Seven Ways to Relate to Your Child’s Teacher

Aside from parents teachers are some of the most influential people in a child’s life. It is of the utmost importance that parents and teachers are able to build strong, positive relationships. Below is a list of 7 of the most important things parents can do to build strong relationships with teachers.

  1. Learn the teacher’s name. Very little makes a person feel less valued than being expected to work with or for someone who can’t be bothered learning their name. Parents repeatedly come to me with concerns about teachers and are unable to tell me which teacher except by physical description. I find this offensive as an administrator and I know my teachers do as well. Please learn the teacher’s name. You are leaving your child alone with this person all day. Getting to know them is important.
  2. Be on time. I know you’re busy and constantly rushing around, but having a child enter a classroom late is more disruptive than people understand. Just as you wouldn’t want someone walking into a meeting late, teachers don’t enjoy when children interrupt the start of the school day. Furthermore, arriving late can be chaotic for a child as they feel rushed and, sometimes, embarrassed. Teachers want to have the time to greet your child and check in with them before the school day starts. It’s also important to be on time picking your child up. This is especially important in child care center settings. You wouldn’t walk into a store after closing and expect them to stay open for you. Teachers have lives, children and plans. In addition, and I see it frequently, even young children know when everyone else is gone and they should have left by now. It’s very disheartening.
  3. Make contact each day. When you drop your child off or pick them up, please make contact with the teacher. Teachers want to be able to check in with you regarding your child’s evening or day. It is also important that teachers are aware of which students are present. It is hard to keep track of children who are dropped off or picked up with no contact.
  4. Don’t give lip service. If you say you’re going to do something, do it. This is extremely important when it comes to consequences or follow-through at home. Telling your child’s teacher that you will enforce something at home and then not doing it is detrimental to your child’s behavior. It also teaches your child that you don’t mean what you say.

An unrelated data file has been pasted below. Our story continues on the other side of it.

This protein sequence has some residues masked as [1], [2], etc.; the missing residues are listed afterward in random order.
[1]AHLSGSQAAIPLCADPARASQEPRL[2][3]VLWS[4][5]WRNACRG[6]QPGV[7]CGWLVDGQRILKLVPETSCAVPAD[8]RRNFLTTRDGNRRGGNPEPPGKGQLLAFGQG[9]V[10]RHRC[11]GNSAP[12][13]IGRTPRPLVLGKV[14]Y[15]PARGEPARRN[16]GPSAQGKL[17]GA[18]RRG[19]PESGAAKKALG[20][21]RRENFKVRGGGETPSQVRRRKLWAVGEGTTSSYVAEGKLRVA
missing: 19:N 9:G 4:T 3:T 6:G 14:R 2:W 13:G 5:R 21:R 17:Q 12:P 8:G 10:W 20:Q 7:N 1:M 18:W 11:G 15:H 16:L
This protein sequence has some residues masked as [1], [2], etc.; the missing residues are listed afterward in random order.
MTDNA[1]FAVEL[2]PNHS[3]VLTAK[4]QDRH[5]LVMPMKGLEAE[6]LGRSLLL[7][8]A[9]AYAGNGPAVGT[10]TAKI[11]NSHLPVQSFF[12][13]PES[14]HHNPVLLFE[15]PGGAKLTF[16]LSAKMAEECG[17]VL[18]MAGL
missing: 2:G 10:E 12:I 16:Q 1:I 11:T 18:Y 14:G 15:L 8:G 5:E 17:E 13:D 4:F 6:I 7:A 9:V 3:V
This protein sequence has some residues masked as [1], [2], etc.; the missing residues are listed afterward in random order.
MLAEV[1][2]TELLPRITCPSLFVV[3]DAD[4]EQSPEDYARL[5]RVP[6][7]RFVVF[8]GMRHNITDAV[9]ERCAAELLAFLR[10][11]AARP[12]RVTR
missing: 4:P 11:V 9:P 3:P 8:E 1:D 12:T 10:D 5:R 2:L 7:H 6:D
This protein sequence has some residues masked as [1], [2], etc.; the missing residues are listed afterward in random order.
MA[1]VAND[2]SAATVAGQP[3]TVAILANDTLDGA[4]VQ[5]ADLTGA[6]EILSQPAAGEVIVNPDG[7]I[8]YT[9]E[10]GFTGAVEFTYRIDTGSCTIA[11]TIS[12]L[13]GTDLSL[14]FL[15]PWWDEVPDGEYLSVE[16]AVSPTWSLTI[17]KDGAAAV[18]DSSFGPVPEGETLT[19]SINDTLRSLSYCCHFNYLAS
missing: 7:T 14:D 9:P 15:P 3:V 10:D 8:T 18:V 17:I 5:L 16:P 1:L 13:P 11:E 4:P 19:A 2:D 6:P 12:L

5. Back the teacher up. If your child has been given a consequence by a teacher, please back that teacher up. If you do not agree with the consequence or the work, please speak to the teacher about it in private at a later time. But, for the time being, put on a united front. It is important to your child’s relationship with the teacher as well as yours.
  6. Say what you need to say. We are not mind readers. If you are concerned or upset by something, let them know. Venting about a teacher in front of or to a child accomplishes nothing except diminishing your child’s trust in that teacher.
  7. Believe us when we say…That your child is sick. Or not himself. Or not developing a skill that they should be. Teachers do NOT enjoy giving parents concerning news but it is part of the job. We don’t enjoy seeing children sick, but we also don’t like watching that illness spread. If we say your child isn’t acting himself, it is out of concern not criticism. Please keep in mind that we likely spend more waking hours with your child during the week than you do. We know your child well. We also don’t enjoy having to tell a parent that a child may be delayed, but catching these things early is in your child’s best interest.

At the end of the day, we all want what is best for your child. Like any relationship your relationship with your child’s teacher requires mutual respect and cooperation.


Share on facebook
Share on twitter
Share on pinterest
Share on linkedin